- Once you sell the relinquished property, you have 45 days to identify the replacement property and 180 days in total to close the transaction.
- The replacement property must have an equal or higher price, or you will pay taxes on the price difference.
How To Structure A 1031 Exchange?
To structure your 1031 exchange property, you’ll need to work with an expert.
You don’t want to get surprises later on; so, hire the best 1031 exchange intermediary firm in your area.
You want to maximize the benefit that a 1031 exchange gives you. To do that, your replacement property must have an equal or greater value than the property you are selling. Also, you must identify the replacement property within 45 days after the sale transaction, and you must close on the exchange within 180 days.
Thankfully, a 1031 exchange intermediary can help you structure each step the right way. The intermediary will hold the sale’s net proceeds until you have to pay for the replacement property.
The way it works is, after the property being exchanged is sold, the intermediary holds the funds in an escrow account and uses those funds to pay for the replacement property’s purchase price and closing cost. Any money left that’s allocated to the taxpayer will become a taxable amount.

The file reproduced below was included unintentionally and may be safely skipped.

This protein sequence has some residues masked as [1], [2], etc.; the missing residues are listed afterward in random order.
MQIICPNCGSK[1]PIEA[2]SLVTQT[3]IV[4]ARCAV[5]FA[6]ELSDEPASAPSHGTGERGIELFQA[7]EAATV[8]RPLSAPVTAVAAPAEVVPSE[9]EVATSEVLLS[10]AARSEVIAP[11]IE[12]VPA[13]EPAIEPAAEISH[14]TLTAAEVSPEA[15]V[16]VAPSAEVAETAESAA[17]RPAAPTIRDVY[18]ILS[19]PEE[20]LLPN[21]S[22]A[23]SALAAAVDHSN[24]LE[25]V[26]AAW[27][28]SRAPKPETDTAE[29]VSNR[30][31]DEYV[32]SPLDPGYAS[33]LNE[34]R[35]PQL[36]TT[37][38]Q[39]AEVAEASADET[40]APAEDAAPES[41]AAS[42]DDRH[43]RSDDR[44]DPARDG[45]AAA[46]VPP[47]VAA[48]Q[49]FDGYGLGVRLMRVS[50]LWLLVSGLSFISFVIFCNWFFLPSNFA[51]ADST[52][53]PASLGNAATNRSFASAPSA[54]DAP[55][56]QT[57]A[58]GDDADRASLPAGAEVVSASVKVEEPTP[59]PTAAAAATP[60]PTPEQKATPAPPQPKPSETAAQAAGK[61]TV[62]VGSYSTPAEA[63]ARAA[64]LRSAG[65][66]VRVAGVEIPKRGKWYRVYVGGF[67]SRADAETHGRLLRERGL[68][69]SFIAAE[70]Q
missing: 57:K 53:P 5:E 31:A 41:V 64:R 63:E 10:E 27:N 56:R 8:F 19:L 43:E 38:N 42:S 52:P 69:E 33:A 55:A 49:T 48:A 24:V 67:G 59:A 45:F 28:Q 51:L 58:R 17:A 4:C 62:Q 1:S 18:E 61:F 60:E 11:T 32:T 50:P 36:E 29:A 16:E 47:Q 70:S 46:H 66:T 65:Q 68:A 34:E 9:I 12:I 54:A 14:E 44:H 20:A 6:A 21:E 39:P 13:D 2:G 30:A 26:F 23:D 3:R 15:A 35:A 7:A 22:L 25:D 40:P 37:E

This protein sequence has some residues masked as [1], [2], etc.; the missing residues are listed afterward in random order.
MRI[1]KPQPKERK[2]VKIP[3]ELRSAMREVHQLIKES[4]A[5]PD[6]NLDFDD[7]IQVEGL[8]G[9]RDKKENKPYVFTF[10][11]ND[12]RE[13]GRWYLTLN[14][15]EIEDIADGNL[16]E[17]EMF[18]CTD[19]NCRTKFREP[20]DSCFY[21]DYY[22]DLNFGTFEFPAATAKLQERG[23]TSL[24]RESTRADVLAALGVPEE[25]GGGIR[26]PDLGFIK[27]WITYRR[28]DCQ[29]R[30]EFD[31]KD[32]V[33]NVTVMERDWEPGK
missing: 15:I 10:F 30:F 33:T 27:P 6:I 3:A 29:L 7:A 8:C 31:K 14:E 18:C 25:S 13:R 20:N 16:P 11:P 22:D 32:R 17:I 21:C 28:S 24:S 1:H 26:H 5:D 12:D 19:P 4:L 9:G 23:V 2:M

1031 Exchange FAQs
Does my property qualify for a 1031exchange?
Any real estate property held for investment or business purposes qualifies for a 1031 exchange; this means your primary residence does not qualify.
Can you use a 1031 exchange to purchase a primary residence?
Section 1031 gives you tax deferral of capital gain taxes. Gains on the sale of a property that qualifies as your principal residence are tax exempt. Also, 1031 exchange properties must be held for investment purposes.
Thus, you cannot use a 1031 exchange to purchase a principal residence. The rule of thumb is that you should not live in a 1031 exchange property, although there are some exceptions to that rule.
Is it possible to buy a 1031 exchange property for a lower value and pocket the remaining cash?
Yes, that’s possible. A 1031 exchange is not an all-or-nothing transaction. The amount that is not reinvested in the replacement property will become a taxable gain. Whenever the seller receives cash, it’ll give rise to boot (taxable capital gain).
What expenses can be paid using 1031 exchange funds?
You can use 1031 exchange funds to pay for other expenses, in addition to the purchase price of the replacement property. These include:
- Real estate commissions
- Fees paid to the intermediary
- Filing fees
- Legal fees
- Title insurance premiums
- Escrow fees
Here is a list of expenses that cannot be paid using 1031 exchange funds:
- Property taxes
- Insurance premiums
- Repairs and maintenance
- Financing costs
Is it possible to 1031 exchange one property for multiple other properties?
Yes, it is possible to exchange one property for multiple properties. It does not matter how many replacement properties you acquire as long as the total value is equal to or greater than the relinquished property.